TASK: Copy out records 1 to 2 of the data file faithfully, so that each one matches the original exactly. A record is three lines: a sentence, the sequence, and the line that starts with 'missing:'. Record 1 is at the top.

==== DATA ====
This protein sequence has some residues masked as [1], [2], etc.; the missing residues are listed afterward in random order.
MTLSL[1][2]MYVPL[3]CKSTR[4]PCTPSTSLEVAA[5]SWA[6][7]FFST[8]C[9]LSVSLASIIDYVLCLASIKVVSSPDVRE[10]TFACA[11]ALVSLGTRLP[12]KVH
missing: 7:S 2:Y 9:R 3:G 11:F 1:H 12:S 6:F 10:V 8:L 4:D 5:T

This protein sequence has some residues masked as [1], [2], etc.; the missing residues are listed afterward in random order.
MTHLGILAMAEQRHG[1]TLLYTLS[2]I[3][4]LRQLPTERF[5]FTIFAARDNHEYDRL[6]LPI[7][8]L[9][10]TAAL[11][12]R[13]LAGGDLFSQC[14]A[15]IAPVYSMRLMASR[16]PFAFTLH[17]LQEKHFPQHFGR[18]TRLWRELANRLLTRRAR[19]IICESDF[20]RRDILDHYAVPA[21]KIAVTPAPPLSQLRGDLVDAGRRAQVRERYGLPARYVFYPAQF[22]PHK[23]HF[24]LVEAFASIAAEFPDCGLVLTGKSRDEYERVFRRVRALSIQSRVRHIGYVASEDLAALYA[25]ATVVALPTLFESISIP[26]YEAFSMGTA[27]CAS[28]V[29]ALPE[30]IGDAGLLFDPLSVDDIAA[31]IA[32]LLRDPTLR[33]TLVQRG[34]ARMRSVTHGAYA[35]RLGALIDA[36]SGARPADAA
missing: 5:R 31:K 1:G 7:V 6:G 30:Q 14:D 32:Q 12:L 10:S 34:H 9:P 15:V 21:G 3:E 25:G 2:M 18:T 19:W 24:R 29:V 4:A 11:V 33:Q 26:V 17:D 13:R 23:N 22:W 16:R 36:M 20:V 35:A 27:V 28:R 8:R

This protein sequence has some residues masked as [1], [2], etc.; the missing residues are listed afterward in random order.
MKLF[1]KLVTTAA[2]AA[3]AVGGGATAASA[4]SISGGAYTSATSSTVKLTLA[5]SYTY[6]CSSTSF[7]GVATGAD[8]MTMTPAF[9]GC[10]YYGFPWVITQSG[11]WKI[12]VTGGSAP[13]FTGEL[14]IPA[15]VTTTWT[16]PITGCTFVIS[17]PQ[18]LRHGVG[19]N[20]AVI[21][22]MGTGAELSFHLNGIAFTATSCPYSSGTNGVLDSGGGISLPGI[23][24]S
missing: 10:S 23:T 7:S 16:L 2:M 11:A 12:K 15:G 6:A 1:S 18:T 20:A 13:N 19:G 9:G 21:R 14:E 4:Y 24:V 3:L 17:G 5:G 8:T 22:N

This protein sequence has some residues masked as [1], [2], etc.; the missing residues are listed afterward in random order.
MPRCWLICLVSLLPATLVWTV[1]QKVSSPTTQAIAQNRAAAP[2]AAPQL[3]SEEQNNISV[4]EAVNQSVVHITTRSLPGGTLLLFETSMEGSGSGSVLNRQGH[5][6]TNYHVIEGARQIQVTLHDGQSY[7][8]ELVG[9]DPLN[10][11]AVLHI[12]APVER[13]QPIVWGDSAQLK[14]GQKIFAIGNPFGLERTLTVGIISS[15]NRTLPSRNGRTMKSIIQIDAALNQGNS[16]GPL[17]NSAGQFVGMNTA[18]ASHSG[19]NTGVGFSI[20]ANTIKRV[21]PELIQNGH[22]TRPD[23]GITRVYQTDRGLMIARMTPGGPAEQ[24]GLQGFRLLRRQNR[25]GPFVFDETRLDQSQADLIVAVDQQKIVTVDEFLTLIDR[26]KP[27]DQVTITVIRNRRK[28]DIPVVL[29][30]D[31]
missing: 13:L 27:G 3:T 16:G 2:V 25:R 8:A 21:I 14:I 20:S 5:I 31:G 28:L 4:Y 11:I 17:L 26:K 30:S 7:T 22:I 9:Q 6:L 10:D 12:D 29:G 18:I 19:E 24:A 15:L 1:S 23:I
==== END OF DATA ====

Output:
This protein sequence has some residues masked as [1], [2], etc.; the missing residues are listed afterward in random order.
MTLSL[1][2]MYVPL[3]CKSTR[4]PCTPSTSLEVAA[5]SWA[6][7]FFST[8]C[9]LSVSLASIIDYVLCLASIKVVSSPDVRE[10]TFACA[11]ALVSLGTRLP[12]KVH
missing: 7:S 2:Y 9:R 3:G 11:F 1:H 12:S 6:F 10:V 8:L 4:D 5:T

This protein sequence has some residues masked as [1], [2], etc.; the missing residues are listed afterward in random order.
MTHLGILAMAEQRHG[1]TLLYTLS[2]I[3][4]LRQLPTERF[5]FTIFAARDNHEYDRL[6]LPI[7][8]L[9][10]TAAL[11][12]R[13]LAGGDLFSQC[14]A[15]IAPVYSMRLMASR[16]PFAFTLH[17]LQEKHFPQHFGR[18]TRLWRELANRLLTRRAR[19]IICESDF[20]RRDILDHYAVPA[21]KIAVTPAPPLSQLRGDLVDAGRRAQVRERYGLPARYVFYPAQF[22]PHK[23]HF[24]LVEAFASIAAEFPDCGLVLTGKSRDEYERVFRRVRALSIQSRVRHIGYVASEDLAALYA[25]ATVVALPTLFESISIP[26]YEAFSMGTA[27]CAS[28]V[29]ALPE[30]IGDAGLLFDPLSVDDIAA[31]IA[32]LLRDPTLR[33]TLVQRG[34]ARMRSVTHGAYA[35]RLGALIDA[36]SGARPADAA
missing: 5:R 31:K 1:G 7:V 6:G 30:Q 14:D 32:Q 12:L 10:S 34:H 9:P 15:V 21:G 3:E 25:G 2:M 18:T 19:W 24:R 29:V 4:A 11:V 33:Q 26:V 17:D 13:R 23:N 22:W 16:R 36:M 20:V 35:A 27:V 28:R 8:R